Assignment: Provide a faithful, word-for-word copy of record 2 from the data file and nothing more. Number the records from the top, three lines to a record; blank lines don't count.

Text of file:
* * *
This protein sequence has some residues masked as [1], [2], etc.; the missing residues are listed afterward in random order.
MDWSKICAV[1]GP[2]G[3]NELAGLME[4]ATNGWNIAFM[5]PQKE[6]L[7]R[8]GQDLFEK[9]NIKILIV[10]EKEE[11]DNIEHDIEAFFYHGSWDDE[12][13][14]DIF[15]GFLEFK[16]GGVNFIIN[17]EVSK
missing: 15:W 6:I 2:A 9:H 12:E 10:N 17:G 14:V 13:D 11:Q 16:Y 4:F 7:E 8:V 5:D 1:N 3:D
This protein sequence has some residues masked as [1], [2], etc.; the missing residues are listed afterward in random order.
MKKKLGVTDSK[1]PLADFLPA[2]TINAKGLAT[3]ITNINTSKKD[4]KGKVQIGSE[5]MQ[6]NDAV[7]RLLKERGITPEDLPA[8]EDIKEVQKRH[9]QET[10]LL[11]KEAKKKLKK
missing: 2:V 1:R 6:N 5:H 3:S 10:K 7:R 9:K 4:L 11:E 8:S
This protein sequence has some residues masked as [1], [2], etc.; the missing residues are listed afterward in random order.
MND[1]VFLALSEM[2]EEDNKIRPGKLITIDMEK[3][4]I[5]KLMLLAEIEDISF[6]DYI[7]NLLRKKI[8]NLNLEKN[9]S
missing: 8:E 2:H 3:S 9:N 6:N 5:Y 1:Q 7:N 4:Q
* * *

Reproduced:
This protein sequence has some residues masked as [1], [2], etc.; the missing residues are listed afterward in random order.
MKKKLGVTDSK[1]PLADFLPA[2]TINAKGLAT[3]ITNINTSKKD[4]KGKVQIGSE[5]MQ[6]NDAV[7]RLLKERGITPEDLPA[8]EDIKEVQKRH[9]QET[10]LL[11]KEAKKKLKK
missing: 2:V 1:R 6:N 5:H 3:S 10:K 7:R 9:K 4:L 11:E 8:S